Thursday, October 20, 2016

Pawn Becomes Queen

My daughter asked on Saturday, somewhat spontaneously, if we could play a game of some kind. I was quick to assent, and elected the game Chess, over a game I find more easily entertaining. I knew my daughter enjoyed Chess more than the other game, and that Chess would hold her interest more trenchantly.

The first game came to a quick resolution, somewhat because she insisted I take "White," and then subsequently ignored my admonitions to just follow the standard British opening which captures the board and then allows her to move out her power pieces. I had tried to protest, explaining the notion of strategic capture and then piece utilization.

In the second game, I could tell, my daughter was more resolute to the challenge, and humbly deferred to my advice, taking "White" and capturing center board. She quickly moved out the longer ranging pieces and set about an opportunistic acquisition of my power pieces, making individual sorties against my king. At several points there seemed to have been certain moves and directions I could have taken the game, all mostly aimed at efficient and decisive victories, but that was not my point in playing with her.

Certainly I learned to play Chess by being repeatedly beaten until I learned what I was doing. After our first game I made a point to explain that fact to her, and pointedly observe that her skill level and mine where not all that different. I was quick, that is to say, to ensure she did not feel discouraged.

As I began to see how she was thinking I also began to see how she could garner some depth to her play. At several of those key junctures (where I could have turned the inertia of the game to my advantage) I chose to make moves which maintained the game (rather than seeking earlier ending), which provided her with opportunities (should she see them) for advancing her advantage(s). I wanted for her every opportunity to see, or to learn to see the opportunities.

I realized that the depth her logic needed was to see her pieces working in conjunction, as a unit, towards an end. It was a growth which I wanted, but because I wanted "for" her herself. I wanted a growth sho she could do and enjoy more, be more equipped, have more sense of her own accomplishment and ability, along with development of skill. For me, I was just fine having fun in her presence, and leapt at it the opportunity of being in her presence with an activity I knew would entice her interests.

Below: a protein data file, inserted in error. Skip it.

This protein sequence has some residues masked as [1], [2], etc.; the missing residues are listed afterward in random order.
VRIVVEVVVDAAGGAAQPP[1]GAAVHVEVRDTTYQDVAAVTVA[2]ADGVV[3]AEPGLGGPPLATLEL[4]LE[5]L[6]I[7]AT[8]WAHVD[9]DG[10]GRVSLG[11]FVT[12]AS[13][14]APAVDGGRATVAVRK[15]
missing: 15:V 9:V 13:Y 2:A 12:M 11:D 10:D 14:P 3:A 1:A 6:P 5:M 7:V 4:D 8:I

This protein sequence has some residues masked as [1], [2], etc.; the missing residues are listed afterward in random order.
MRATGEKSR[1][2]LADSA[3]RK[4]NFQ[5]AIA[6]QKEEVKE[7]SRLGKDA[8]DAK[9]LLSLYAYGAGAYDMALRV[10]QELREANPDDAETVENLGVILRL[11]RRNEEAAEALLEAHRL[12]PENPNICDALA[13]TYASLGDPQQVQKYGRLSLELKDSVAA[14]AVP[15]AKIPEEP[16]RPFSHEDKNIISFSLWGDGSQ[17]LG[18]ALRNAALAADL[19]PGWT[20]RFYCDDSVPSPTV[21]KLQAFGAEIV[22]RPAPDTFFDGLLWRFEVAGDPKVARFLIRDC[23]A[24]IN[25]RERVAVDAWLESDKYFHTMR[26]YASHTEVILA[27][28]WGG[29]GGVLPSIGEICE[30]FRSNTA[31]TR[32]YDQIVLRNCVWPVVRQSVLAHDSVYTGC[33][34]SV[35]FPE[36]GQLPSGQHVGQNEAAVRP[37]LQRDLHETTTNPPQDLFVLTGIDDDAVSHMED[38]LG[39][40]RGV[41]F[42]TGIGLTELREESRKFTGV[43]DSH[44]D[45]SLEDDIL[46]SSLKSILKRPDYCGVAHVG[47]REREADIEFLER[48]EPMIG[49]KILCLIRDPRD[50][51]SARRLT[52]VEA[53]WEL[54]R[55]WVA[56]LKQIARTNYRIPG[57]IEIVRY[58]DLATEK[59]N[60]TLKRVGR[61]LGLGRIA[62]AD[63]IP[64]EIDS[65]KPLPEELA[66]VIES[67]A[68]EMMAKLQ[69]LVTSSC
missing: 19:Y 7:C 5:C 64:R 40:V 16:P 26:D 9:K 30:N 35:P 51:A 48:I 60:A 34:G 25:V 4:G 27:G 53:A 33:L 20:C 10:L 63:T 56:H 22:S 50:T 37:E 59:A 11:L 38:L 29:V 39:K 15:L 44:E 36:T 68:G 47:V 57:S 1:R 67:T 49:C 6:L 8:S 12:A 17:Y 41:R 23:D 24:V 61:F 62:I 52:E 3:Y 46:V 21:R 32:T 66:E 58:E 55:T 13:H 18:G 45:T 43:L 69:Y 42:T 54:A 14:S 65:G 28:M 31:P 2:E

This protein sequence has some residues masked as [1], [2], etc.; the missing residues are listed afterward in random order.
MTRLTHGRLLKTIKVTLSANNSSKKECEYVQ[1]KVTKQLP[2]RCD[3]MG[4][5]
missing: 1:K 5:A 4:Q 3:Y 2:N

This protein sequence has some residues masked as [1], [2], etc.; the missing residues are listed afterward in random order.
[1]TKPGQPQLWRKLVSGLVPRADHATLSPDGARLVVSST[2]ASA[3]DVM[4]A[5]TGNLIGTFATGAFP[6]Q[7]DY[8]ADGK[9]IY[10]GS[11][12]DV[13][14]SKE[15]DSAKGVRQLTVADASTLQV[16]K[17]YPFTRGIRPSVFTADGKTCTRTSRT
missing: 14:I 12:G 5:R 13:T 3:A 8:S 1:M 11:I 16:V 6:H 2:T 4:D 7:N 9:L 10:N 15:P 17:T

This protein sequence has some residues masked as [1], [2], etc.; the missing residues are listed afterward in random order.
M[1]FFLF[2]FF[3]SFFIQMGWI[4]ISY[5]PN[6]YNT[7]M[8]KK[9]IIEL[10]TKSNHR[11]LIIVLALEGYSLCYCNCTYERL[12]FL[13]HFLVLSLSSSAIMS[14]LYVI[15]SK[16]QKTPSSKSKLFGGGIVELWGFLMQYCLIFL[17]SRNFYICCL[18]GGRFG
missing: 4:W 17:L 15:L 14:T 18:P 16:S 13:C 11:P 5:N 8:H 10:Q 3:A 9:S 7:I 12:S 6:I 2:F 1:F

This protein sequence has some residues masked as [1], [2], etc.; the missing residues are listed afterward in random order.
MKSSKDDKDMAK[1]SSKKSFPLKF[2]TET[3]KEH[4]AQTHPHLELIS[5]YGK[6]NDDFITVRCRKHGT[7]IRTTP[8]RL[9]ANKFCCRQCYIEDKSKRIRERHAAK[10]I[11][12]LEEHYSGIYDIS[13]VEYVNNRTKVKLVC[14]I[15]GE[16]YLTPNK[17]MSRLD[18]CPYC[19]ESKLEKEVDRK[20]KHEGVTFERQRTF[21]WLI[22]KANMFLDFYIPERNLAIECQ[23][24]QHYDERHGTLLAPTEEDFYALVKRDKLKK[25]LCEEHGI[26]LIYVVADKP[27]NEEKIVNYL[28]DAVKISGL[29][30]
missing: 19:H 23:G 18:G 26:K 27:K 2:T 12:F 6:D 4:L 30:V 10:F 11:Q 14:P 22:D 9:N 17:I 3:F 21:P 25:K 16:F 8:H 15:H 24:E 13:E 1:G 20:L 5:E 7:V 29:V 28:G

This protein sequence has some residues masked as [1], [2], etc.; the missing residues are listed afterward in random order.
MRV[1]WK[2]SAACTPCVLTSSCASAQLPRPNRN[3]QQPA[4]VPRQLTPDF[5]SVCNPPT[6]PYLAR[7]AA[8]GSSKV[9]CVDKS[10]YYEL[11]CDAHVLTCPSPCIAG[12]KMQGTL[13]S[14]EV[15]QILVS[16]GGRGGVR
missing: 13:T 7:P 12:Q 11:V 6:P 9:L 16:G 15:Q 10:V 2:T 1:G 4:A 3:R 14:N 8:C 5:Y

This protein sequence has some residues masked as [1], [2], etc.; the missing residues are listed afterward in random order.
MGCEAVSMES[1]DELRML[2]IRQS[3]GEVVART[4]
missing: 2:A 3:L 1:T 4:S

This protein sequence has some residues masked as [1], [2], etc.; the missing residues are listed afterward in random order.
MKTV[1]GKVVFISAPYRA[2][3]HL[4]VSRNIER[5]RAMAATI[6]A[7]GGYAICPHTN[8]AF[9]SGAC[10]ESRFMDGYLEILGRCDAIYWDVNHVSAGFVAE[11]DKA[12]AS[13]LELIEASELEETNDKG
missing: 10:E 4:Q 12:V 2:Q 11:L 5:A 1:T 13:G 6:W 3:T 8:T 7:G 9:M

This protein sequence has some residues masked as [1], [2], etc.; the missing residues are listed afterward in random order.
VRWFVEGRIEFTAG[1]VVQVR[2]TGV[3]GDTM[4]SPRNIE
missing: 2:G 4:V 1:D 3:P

In order to teach the depth I needed I allowed the game to go seemingly against me, allowing my pieces to be taken, all the while working to bring her awareness of that strategy (of pieces working together as a team, through positioning) through getting my pieces into just such a position. When finally I had the pieces as I wanted them, and she had been given all the opportunity to see the effect of her strategy, I turned the momentum and boxed her king into flight until finally, checkmate.

Some may want to say God works in this way in our lives, though I tend to think the manner in which God moves and works is as undefinable and as grand as is His full person. That is not to say God is unknowable, but that (in this life) you can not fully know Him.

What I do think is certain to say is that, in my heart for my daughter's presence we see a picture of God's father-heart for us. Not to mention in my desire for my daughter's intellectual / strategic growth we see a picture of God's father-heart for us all. He is more concerned with our having life, and life to the fullest, than with correction of us. Furthermore I think He fully, and gently works to see our development come about, and that even in / through those activities which He knows will engage us and draw us (as He develops us).

Maybe to put a finer point on that particular stick, one might say that God chooses to develop us through those activities with which He engages us, and when He seeks our presence -- activities like quiet times, perhaps. Personally I think the more salient "point" is the picture of His father heart, the desire for us, for our presence, the desire out of concern and love for our blessing in those things used for our growth.

Tuesday, October 18, 2016

Preparedness